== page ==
Re: xinetd is a viable inet-superserver
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Am Mi den 28. Nov 2007 um 11:51 schrieb Pierre Habouzit:
> > (May there are a debconf question?)
> No I won't use debconf here, because it's definitely the most viable
> way to use xinetd nowadays. Though the next upload will document that
> fact completely in the README.Debian
> I don't want to use debconf. It's an overkill.
Pardon? debconf overkill? This is right the correct place for it as it
change the basic way the package work completely.
> > > Since xinetd conflicts with inet-superserver it's the sole one that
> > > can honour /etc/inetd.conf.
> > Well, not completely true. There might be more than one understanding.
> > Mine is that providing a inet-superserver provides the _functionality_
> > of a inet-superserver not the same _config file_.
> wrong. providing inet-superserver means that you are able to perform
> what any implementation of inetd(8) does, namely, reading
> /etc/inetd.conf, and _then_ possibly have extended features on its own.
There we have completely other understanding of. xinetd is a replacement
(with its own configuration). Using the inetd.conf you have no benefit
of using the plain old one. The compat mode is only good for migration.
> > Disabled can also mean that the respective file is not created or
> > deleted.
> Too bad. Note that given that xinetd proposes the handly "disabled =
> yes" configuration option, that's unwise.
Why? I know the option. But a deleted (or truncated to zero size) file
is more clear than a option inside.
> > Only if it provides the full functionality of xinetd (like ie. only
> > allow specified ip range or only few connection at once).
> Gni ? I don't understand what you're talking about.
See manpage options only_from or instances or log_on_* for example.
> because the duplicated configuration in stock /etc/inetd.conf _and_
> /etc/xinetd.c/* configuration will come from packages that want to
> support both, and then the service name will be the same.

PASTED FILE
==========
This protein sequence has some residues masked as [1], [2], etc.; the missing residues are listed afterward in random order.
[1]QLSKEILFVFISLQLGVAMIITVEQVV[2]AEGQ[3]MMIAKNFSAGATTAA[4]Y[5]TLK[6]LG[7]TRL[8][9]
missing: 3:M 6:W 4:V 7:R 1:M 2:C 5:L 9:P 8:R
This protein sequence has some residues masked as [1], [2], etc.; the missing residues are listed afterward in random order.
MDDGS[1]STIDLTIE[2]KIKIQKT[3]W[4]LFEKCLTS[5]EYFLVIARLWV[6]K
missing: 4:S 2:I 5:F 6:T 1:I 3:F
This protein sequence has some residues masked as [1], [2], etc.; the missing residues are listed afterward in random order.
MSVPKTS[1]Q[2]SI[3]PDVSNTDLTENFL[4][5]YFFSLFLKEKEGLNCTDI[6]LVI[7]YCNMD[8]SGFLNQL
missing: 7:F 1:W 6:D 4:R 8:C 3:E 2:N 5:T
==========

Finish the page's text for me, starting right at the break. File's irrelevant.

Untrue. If I look for my configuration, around 50% of the xinetd
services are handmade.
> I don't expect administrators to be dumb enough to configure mutual
> exclusive services in their /etc/inetd.conf _and_ xinetd.conf.
Well, just to think about a (fictive) common one, admins might start
with inetd and /etc/inetd.conf and configure there stuff. Then after
years they decide switching to xinetd to have a more granularly way to
control there services. They ignore the old inetd.conf and configure all
services in xinetd. Sometimes later they decide to switch of a service
(by deleting the file as they don't need it anymore). But it is still
running as xinetd uses the entry in inetd.conf. A horror thought!
Am Mi den 28. Nov 2007 um 12:34 schrieb Pierre Habouzit:
> And upgrading xinetd from a previous version won't activate it by
> default (with the except of -3 sorry for them). I believe this is the
> best way to handle the transition: statu quo for "old" users, new
> behavior for new ones.
>  the reasoning is: this is clear to me that through update-inetd
> that is the debian way to enable inet-like services, something
> that claims to be an inet-superserver must react on update-inetd
> triggered changes. update-inetd atm only acts on /etc/inetd.conf,
> so as a consequences I believe it's necessary for an
> inet-superserver provider to grok /etc/inetd.conf.
Well, it might be clear for you but I install xinetd to get away from
this crap of the old inetd config. So for me the idea that xinetd might
use /etc/inetd.conf is a horror! (Well I controll it after each update
now but what about other who see that the same than I?)
Klaus Ethgen http://www.ethgen.de/
pub 2048R/D1A4EDE5 2000-02-26 Klaus Ethgen <Klaus@Ethgen.de>
Fingerprint: D7 67 71 C4 99 A6 D4 FE EA 40 30 57 3C 88 26 2B
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